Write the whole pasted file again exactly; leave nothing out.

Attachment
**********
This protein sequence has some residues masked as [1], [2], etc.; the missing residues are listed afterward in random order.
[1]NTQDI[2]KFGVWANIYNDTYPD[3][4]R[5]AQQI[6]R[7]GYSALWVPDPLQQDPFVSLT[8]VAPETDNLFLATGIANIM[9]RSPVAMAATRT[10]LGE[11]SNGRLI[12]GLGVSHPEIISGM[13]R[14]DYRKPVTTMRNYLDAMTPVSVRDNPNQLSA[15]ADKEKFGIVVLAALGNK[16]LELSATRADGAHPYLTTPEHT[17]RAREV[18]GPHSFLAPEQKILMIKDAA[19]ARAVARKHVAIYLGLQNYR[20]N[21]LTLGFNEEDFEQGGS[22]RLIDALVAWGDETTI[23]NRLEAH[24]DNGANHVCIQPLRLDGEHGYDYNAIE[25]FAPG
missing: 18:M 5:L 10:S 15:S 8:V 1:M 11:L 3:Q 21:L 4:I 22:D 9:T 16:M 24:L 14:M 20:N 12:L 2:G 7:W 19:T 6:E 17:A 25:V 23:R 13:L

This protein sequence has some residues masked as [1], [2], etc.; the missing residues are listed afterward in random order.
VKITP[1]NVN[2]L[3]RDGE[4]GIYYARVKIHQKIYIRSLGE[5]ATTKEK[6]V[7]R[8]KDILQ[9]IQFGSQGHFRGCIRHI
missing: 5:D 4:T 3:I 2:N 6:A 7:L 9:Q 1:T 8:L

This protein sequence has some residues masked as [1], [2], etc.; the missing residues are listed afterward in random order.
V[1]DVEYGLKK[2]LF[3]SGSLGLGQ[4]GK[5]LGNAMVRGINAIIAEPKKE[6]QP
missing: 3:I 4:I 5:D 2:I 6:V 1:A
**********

This protein sequence has some residues masked as [1], [2], etc.; the missing residues are listed afterward in random order.
[1]NTQDI[2]KFGVWANIYNDTYPD[3][4]R[5]AQQI[6]R[7]GYSALWVPDPLQQDPFVSLT[8]VAPETDNLFLATGIANIM[9]RSPVAMAATRT[10]LGE[11]SNGRLI[12]GLGVSHPEIISGM[13]R[14]DYRKPVTTMRNYLDAMTPVSVRDNPNQLSA[15]ADKEKFGIVVLAALGNK[16]LELSATRADGAHPYLTTPEHT[17]RAREV[18]GPHSFLAPEQKILMIKDAA[19]ARAVARKHVAIYLGLQNYR[20]N[21]LTLGFNEEDFEQGGS[22]RLIDALVAWGDETTI[23]NRLEAH[24]DNGANHVCIQPLRLDGEHGYDYNAIE[25]FAPG
missing: 18:M 5:L 10:S 15:S 8:V 1:M 11:L 3:Q 21:L 4:I 22:D 9:T 16:M 24:L 14:M 20:N 12:L 2:G 7:W 19:T 6:E 17:A 25:V 23:R 13:L

This protein sequence has some residues masked as [1], [2], etc.; the missing residues are listed afterward in random order.
VKITP[1]NVN[2]L[3]RDGE[4]GIYYARVKIHQKIYIRSLGE[5]ATTKEK[6]V[7]R[8]KDILQ[9]IQFGSQGHFRGCIRHI
missing: 5:D 4:T 3:I 2:N 6:A 7:L 9:Q 1:T 8:L

This protein sequence has some residues masked as [1], [2], etc.; the missing residues are listed afterward in random order.
V[1]DVEYGLKK[2]LF[3]SGSLGLGQ[4]GK[5]LGNAMVRGINAIIAEPKKE[6]QP
missing: 3:I 4:I 5:D 2:I 6:V 1:A